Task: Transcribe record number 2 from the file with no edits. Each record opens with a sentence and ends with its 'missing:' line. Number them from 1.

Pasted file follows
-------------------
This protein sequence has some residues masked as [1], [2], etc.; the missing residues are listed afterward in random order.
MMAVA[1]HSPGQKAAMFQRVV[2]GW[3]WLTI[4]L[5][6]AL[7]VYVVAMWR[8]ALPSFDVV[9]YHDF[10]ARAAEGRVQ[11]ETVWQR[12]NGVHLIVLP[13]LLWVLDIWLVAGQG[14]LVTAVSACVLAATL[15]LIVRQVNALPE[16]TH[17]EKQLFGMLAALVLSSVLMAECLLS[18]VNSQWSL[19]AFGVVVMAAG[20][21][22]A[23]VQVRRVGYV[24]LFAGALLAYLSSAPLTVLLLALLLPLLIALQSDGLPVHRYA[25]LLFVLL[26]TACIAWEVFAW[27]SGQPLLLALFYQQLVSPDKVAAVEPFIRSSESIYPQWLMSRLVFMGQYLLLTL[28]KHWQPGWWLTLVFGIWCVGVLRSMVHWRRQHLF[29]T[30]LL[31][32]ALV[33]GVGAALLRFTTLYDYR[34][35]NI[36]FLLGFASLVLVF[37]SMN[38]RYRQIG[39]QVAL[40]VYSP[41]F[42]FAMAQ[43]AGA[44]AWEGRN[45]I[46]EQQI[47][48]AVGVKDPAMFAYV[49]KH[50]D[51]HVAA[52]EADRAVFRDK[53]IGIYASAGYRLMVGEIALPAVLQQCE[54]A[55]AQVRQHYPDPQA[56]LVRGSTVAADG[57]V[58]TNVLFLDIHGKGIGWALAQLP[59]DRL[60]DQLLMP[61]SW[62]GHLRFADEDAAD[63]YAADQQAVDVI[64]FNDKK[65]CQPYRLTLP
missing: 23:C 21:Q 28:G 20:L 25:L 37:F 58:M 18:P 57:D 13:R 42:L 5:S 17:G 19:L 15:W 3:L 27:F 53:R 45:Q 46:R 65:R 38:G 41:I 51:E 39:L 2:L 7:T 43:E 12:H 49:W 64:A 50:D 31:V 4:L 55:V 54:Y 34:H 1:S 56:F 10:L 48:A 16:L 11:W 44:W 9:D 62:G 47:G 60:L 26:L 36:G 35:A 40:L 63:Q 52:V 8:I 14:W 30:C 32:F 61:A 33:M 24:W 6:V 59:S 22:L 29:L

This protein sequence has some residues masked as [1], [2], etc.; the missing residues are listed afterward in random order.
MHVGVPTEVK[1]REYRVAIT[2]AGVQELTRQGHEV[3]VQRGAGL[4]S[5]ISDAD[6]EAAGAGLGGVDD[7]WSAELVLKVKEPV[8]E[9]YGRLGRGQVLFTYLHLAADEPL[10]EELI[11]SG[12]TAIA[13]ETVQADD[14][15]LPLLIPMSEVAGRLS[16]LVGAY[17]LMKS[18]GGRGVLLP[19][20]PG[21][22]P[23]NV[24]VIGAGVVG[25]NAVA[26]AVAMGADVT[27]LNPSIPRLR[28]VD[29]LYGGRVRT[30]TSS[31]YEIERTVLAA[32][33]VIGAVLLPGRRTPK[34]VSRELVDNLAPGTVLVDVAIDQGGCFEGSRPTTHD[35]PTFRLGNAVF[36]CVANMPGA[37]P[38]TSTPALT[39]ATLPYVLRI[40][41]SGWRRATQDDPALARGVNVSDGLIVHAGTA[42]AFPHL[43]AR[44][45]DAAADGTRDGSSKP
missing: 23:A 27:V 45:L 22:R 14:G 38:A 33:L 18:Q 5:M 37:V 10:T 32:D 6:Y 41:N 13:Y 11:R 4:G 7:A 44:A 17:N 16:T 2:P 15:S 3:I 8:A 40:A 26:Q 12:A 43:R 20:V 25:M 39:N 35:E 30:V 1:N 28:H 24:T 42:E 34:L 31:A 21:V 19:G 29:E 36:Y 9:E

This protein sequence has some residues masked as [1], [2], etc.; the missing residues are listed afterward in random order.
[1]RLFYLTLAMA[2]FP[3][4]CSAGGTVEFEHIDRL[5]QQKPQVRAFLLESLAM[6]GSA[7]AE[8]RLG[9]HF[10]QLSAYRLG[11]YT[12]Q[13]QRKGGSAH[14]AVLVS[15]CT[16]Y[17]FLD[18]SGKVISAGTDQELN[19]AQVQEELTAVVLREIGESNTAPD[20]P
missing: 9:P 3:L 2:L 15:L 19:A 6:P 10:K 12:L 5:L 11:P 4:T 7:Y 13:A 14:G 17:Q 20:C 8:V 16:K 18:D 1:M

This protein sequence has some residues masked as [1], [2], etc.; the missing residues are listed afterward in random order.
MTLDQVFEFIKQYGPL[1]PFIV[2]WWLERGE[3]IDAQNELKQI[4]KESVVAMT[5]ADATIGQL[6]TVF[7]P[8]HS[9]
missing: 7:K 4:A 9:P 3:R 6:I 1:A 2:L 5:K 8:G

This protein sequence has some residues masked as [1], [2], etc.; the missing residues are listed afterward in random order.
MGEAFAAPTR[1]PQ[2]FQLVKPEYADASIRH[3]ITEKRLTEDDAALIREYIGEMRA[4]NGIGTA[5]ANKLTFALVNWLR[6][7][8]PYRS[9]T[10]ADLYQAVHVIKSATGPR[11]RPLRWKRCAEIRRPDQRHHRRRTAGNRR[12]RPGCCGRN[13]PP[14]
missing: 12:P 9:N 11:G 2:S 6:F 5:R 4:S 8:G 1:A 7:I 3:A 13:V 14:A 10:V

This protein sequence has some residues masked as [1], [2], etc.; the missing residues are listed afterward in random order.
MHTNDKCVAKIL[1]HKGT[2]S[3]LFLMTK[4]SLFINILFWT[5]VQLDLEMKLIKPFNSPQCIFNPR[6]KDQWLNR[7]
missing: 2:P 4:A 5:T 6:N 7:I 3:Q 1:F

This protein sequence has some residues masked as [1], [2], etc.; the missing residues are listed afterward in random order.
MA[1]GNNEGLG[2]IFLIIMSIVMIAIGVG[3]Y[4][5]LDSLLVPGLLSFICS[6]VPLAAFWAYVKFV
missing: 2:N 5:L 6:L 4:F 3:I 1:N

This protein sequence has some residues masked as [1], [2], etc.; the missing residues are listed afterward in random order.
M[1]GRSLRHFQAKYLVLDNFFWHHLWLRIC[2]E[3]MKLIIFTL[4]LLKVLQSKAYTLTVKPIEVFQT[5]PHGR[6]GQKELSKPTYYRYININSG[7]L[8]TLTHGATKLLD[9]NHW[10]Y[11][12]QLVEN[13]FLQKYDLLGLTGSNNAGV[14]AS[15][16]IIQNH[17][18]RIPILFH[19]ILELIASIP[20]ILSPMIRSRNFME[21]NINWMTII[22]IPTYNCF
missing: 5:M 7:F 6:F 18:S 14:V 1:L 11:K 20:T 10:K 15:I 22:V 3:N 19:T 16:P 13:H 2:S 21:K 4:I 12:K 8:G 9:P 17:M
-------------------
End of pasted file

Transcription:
This protein sequence has some residues masked as [1], [2], etc.; the missing residues are listed afterward in random order.
MHVGVPTEVK[1]REYRVAIT[2]AGVQELTRQGHEV[3]VQRGAGL[4]S[5]ISDAD[6]EAAGAGLGGVDD[7]WSAELVLKVKEPV[8]E[9]YGRLGRGQVLFTYLHLAADEPL[10]EELI[11]SG[12]TAIA[13]ETVQADD[14][15]LPLLIPMSEVAGRLS[16]LVGAY[17]LMKS[18]GGRGVLLP[19][20]PG[21][22]P[23]NV[24]VIGAGVVG[25]NAVA[26]AVAMGADVT[27]LNPSIPRLR[28]VD[29]LYGGRVRT[30]TSS[31]YEIERTVLAA[32][33]VIGAVLLPGRRTPK[34]VSRELVDNLAPGTVLVDVAIDQGGCFEGSRPTTHD[35]PTFRLGNAVF[36]CVANMPGA[37]P[38]TSTPALT[39]ATLPYVLRI[40][41]SGWRRATQDDPALARGVNVSDGLIVHAGTA[42]AFPHL[43]AR[44][45]DAAADGTRDGSSKP
missing: 23:A 27:V 45:L 22:R 14:G 38:A 33:L 18:Q 5:M 37:V 10:T 32:D 6:Y 41:N 13:Y 11:R 4:G 7:A 44:A 17:N 16:T 2:P 15:S 3:I 8:A 40:A 26:Q 12:A 43:R 20:V 25:M 39:N 35:E 30:V 1:N 28:H 24:T 42:E 34:L 31:A 21:V 19:G 29:E 36:Y 9:E